Ocean Township resident Marie Acampora was hoping she'd eventually become a pro at sending her kids off to college and handling the emotional circus that comes along with it, but as her fourth and last child gets ready to leave for school in Rhode Island, she admits it hasn't gotten any easier.

Marie Acampora(right) sends her fourth and final kid off to college in September. (Dino Flammia, Townsquare Media NJ)

"I did have a rule that they couldn't go further than a five-hour drive, so she just about made that cutoff," Acampora said while chuckling.

But what she really wanted to do was cry as she talked about her "baby" leaving home, a situation countless New Jersey parents will be dealing with over the next couple weeks.

Her daughter Elizabeth, 18, wasn't ashamed to admit she's excited to finally be on her own, but she understands why her mother is upset.

"(The school) recommended two weeks no contact whatsoever, but I don't think that'll be happening," she said.

"We're not doing that!" her mother interrupted.

Acampora and her husband, for the first time in decades, will be alone in the house when Elizabeth starts college in September. They've had a taste of that life a few times this summer, and it'll take some getting used to.

"We sat here with these two pathetic little containers of Chinese food, and we're just sitting there, looking at each other going, 'This is the new normal. This is it,'" she said.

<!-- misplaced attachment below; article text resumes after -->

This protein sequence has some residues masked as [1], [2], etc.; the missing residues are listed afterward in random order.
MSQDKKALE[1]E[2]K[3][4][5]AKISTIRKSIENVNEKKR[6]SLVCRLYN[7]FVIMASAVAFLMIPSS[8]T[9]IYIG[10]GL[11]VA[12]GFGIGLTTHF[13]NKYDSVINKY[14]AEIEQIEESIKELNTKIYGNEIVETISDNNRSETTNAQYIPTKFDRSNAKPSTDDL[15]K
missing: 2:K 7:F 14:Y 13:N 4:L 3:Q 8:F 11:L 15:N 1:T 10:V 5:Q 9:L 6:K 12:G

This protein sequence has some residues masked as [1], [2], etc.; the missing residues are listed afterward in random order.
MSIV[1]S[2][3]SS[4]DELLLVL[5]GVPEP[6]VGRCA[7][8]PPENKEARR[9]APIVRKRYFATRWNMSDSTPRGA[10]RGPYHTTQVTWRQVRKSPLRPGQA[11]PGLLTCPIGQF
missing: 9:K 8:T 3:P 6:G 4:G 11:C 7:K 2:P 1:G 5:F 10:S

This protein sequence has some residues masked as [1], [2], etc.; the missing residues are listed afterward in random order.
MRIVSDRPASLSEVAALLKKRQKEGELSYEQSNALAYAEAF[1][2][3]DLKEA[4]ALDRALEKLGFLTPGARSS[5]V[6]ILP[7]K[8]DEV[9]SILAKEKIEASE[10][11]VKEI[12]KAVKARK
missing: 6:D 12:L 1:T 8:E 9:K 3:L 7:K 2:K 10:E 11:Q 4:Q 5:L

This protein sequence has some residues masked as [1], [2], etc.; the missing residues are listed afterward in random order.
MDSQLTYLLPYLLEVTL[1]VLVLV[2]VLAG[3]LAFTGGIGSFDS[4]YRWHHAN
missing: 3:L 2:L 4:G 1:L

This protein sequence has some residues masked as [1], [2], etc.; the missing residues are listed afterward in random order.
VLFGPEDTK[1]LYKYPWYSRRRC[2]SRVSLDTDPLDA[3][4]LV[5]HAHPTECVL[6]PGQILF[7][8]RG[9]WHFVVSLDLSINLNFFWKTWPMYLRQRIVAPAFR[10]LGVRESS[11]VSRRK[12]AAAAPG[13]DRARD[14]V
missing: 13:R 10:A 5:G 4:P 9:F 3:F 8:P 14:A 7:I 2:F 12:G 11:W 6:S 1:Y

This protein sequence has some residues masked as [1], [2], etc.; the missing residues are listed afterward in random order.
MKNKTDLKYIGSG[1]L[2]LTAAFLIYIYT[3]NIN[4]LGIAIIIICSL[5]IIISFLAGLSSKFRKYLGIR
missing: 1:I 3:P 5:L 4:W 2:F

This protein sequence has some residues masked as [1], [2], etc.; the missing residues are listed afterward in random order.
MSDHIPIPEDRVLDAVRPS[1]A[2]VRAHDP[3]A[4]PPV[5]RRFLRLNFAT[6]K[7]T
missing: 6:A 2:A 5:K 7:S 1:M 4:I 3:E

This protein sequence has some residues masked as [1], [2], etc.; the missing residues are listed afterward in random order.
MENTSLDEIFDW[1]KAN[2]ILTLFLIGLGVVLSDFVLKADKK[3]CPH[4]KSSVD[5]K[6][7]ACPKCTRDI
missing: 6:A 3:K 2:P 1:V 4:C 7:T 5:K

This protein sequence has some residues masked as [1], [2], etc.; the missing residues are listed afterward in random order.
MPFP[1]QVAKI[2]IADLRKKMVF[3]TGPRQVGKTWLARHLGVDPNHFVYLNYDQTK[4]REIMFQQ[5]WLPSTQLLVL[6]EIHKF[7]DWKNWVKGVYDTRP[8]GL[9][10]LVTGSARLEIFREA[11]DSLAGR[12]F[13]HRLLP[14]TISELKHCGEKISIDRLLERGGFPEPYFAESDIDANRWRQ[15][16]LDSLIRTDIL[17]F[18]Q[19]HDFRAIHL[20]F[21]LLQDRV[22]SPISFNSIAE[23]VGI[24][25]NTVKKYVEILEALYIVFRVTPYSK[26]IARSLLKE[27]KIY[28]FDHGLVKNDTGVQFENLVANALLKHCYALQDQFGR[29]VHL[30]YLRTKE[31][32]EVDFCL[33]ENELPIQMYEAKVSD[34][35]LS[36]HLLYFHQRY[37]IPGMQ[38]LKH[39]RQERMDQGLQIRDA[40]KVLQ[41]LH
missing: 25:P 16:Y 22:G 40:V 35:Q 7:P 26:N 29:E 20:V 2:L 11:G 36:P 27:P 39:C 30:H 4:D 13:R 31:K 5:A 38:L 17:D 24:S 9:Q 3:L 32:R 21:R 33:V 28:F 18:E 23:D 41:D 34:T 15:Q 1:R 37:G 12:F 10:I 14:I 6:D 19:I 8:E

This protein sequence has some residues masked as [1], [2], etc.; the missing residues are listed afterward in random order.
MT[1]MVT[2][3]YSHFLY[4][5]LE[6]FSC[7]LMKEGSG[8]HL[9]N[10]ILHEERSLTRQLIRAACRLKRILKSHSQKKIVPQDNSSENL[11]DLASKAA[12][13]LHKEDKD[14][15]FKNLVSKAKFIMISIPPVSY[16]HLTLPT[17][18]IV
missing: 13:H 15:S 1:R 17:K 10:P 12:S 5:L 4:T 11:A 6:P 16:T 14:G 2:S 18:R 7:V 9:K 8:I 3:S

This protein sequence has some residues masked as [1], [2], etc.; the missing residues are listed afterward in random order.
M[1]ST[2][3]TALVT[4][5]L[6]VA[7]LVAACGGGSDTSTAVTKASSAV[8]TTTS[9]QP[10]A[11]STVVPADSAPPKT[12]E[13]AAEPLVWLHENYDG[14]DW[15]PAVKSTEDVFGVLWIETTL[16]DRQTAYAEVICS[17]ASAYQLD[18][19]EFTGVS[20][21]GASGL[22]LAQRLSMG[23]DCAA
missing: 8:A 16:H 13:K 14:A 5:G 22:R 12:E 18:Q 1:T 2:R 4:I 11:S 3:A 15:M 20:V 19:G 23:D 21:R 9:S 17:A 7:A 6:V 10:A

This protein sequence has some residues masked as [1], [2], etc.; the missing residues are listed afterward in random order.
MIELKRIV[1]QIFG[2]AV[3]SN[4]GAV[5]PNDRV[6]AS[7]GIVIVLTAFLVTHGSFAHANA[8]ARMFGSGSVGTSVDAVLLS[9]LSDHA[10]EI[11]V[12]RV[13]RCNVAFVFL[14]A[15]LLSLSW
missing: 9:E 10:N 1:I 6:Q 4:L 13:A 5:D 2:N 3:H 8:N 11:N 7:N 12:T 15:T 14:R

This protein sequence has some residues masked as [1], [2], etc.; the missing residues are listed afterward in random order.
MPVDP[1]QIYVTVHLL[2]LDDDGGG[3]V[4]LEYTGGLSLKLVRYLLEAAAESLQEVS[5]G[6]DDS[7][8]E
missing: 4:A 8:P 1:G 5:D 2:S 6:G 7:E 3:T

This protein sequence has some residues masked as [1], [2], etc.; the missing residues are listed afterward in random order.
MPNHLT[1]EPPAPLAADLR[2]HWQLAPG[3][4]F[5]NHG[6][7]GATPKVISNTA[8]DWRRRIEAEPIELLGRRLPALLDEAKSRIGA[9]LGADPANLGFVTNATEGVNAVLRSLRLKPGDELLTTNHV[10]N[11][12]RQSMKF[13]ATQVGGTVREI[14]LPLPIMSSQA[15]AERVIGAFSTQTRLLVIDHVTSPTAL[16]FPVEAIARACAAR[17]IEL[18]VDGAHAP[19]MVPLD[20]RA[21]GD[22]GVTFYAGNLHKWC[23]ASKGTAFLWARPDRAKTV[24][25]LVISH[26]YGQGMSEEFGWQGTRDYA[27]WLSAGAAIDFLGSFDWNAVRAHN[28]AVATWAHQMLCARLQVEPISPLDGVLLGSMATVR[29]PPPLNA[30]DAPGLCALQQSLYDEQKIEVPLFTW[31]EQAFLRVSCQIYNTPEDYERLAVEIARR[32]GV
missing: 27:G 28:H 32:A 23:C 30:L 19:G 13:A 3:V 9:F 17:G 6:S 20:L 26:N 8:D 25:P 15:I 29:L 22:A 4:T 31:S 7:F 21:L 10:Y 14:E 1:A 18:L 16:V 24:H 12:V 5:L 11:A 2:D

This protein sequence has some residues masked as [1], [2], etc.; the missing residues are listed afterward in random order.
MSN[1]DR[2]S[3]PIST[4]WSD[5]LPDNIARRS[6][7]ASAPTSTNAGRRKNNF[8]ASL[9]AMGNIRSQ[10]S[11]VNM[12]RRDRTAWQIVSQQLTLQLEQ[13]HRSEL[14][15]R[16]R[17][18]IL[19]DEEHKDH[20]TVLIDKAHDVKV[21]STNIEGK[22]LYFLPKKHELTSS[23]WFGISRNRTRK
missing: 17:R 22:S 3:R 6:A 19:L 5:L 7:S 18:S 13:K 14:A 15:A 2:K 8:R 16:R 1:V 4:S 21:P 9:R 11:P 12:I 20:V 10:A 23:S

According to Dr. Steven Tobias, director of the Center for Child and Family Development in Morristown, parents should have no shame in their emotions when a sending a kid off to school. It's the "biggest transition" for both a parent and a child.

"Ultimately, it's a very positive transition," Tobias said. "It's a necessary transition."

And for those dealing with what's known as "empty nest syndrome," Tobias noted it's important to focus on the positives. Parents should take pride in the fact that they've prepared a child or children to take such a major step, and they should enjoy the freedom and extra time they're now getting for the first time in years.

Acampora said the closeness of her family has "gotten her out of bed" each morning, now that three of the four children are out of the house for good.

"Not a day goes by where I don't get a text or a phone call from one or all of them," she said. "That really helps…because these kids are my life."